Spam continues to plague the Internet because a small number of large Internet Service Providers sell service knowingly to professional spammers for profit, or do nothing to prevent spammers operating from their networks.

Although all networks claim to be anti-spam, some network executives factor revenue made from hosting known spam gangs into corporate policy decisions to continue to sell services to spam operations. Others simply decide that closing the holes in their end-user broadband systems that allow spammers access would be too costly to their bottom lines.

The majority of the world’s service providers succeed in keeping spammers off their networks and work to maintain a positive anti-spam reputation, but their work is undermined daily by the few networks who, out of corporate greed or mismanagement, choose to be part of the problem.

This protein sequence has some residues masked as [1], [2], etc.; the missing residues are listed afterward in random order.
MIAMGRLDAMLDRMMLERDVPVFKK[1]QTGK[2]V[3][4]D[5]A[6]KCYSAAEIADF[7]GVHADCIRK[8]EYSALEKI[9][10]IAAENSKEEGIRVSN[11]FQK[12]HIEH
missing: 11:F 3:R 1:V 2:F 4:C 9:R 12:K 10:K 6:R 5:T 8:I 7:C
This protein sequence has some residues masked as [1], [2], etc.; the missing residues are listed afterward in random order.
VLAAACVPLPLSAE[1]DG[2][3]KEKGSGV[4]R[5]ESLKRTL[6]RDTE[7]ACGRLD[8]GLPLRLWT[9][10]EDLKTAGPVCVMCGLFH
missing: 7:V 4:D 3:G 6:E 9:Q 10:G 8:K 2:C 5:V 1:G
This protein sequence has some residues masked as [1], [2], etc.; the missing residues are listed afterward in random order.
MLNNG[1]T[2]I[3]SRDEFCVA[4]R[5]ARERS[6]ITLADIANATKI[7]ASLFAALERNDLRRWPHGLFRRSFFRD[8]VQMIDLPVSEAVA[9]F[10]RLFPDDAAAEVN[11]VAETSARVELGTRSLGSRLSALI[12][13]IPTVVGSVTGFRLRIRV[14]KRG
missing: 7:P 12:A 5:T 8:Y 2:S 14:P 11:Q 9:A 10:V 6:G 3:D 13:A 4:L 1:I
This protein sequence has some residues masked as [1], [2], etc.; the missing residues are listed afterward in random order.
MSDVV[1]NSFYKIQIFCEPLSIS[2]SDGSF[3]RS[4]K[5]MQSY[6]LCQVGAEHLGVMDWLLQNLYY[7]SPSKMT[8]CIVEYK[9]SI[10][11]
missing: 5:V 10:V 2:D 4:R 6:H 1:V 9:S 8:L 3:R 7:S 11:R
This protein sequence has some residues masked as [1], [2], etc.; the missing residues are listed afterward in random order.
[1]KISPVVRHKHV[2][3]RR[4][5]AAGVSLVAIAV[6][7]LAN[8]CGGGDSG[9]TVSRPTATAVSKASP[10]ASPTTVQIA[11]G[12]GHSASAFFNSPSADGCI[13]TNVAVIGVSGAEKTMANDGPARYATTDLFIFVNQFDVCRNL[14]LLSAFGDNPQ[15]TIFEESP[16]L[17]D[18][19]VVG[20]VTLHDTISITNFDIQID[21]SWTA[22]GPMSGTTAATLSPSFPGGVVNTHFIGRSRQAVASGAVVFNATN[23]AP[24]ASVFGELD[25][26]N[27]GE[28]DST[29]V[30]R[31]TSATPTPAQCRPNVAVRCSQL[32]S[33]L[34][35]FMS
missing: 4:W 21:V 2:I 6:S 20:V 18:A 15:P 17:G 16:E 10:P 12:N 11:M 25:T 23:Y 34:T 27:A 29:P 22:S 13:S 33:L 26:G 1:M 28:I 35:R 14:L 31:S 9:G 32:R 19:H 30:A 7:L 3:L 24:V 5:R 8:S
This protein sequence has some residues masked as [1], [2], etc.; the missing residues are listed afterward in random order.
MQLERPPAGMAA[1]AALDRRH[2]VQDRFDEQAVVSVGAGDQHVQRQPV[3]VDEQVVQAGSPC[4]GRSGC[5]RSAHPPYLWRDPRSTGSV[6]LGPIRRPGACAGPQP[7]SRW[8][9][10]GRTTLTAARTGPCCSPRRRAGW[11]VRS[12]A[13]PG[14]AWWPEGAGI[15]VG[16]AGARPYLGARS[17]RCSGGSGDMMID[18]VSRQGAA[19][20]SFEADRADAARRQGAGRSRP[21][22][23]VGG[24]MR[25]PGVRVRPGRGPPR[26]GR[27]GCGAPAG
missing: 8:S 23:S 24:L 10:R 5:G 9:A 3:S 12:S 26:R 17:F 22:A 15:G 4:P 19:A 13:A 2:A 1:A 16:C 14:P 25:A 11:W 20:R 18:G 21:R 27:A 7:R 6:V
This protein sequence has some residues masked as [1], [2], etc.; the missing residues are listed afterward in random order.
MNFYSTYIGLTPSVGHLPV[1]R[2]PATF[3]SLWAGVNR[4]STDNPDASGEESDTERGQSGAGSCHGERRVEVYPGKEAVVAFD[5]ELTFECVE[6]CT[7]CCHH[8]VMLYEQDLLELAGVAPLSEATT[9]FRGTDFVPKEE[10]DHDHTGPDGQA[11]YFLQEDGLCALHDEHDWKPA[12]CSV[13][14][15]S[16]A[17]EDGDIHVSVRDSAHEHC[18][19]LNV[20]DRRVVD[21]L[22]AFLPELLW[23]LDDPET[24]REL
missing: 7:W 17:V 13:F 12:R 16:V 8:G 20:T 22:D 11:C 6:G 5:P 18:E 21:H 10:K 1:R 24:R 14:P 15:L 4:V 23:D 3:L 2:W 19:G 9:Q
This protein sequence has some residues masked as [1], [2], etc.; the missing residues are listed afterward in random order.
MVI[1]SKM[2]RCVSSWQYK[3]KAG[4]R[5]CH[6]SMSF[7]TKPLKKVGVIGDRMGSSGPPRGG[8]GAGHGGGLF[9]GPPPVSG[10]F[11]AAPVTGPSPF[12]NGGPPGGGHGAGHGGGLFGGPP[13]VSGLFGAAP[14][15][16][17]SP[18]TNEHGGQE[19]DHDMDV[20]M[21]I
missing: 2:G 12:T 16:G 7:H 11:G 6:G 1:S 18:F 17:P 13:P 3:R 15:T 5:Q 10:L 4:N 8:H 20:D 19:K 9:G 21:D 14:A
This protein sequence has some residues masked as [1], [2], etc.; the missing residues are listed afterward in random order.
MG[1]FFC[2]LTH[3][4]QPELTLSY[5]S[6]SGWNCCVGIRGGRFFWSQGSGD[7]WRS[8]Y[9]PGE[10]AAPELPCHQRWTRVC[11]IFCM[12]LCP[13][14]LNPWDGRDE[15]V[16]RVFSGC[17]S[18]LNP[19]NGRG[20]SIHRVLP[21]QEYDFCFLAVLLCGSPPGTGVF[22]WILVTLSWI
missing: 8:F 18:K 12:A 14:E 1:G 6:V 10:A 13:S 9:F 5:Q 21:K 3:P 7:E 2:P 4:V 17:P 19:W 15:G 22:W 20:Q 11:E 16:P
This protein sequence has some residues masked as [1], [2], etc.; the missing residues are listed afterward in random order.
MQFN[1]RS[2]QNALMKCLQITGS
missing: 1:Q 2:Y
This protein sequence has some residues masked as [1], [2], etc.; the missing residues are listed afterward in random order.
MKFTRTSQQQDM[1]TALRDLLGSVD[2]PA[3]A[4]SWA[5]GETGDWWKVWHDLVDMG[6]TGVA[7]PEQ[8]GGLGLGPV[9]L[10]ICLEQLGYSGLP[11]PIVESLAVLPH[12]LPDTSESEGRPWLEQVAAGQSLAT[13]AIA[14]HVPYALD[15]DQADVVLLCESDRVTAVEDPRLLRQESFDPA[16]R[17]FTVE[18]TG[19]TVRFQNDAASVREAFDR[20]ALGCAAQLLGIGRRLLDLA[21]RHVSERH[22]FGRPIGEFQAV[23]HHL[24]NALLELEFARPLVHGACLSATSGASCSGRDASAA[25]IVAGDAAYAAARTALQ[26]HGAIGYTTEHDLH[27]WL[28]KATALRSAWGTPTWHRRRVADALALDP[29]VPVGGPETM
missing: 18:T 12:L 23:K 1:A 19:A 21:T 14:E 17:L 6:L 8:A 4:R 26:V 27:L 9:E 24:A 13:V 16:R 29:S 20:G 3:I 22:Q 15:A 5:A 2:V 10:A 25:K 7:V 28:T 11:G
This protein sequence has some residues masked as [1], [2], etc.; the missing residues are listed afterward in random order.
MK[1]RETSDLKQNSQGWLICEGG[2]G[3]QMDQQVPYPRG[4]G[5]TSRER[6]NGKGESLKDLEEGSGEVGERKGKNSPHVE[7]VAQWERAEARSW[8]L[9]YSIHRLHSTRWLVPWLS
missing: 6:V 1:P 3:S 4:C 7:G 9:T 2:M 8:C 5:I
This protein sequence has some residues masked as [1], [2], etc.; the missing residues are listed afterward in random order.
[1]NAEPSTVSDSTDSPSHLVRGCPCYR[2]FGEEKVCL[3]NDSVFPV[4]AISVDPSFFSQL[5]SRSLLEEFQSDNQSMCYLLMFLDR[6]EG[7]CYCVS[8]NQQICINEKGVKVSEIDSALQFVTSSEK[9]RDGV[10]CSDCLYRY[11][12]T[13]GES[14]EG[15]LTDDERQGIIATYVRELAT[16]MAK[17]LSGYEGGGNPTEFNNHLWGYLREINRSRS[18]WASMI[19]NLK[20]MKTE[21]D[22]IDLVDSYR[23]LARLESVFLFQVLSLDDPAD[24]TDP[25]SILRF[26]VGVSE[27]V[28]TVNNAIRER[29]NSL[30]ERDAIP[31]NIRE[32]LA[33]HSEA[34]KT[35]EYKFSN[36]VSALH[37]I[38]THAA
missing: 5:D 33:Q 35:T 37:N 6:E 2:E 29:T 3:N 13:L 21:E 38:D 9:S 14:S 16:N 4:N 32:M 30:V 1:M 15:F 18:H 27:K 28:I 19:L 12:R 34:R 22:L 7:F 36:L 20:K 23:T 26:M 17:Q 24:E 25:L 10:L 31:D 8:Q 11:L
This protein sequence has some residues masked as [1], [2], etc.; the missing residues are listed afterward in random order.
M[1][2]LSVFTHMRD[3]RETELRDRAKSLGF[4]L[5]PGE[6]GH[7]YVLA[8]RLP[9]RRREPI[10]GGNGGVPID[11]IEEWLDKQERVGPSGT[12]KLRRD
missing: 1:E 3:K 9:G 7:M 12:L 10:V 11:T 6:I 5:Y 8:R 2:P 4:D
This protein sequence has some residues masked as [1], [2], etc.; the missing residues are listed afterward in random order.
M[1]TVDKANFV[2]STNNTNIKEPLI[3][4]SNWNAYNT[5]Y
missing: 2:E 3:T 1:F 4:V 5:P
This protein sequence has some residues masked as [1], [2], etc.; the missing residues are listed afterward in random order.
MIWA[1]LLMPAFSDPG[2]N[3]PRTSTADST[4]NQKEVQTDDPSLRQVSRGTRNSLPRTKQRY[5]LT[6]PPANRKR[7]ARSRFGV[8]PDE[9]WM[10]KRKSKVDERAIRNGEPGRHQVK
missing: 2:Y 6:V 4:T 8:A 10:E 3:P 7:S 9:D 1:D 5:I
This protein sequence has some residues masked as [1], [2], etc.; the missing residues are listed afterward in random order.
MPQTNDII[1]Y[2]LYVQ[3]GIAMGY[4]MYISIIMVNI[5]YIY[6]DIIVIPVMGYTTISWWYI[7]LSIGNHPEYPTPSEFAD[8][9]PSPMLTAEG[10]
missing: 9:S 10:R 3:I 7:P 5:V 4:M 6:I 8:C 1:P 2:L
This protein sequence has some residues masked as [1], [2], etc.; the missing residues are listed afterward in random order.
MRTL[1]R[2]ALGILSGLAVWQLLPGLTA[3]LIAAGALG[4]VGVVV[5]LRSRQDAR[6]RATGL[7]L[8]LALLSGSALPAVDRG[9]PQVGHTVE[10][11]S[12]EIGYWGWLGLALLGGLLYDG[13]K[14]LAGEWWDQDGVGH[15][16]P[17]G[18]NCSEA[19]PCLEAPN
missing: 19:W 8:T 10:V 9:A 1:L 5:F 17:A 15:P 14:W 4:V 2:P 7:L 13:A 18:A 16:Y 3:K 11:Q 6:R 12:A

Source: Spamhaus Blocklist (SBL) database. Data is compiled automatically every 24 hours from the SBL database and sorted by the number of currently listed SBL records for each network (ISP/NSP). The source data, including record information on each spam issue listed can be viewed by clicking on the Number of Known Spam Issues links.

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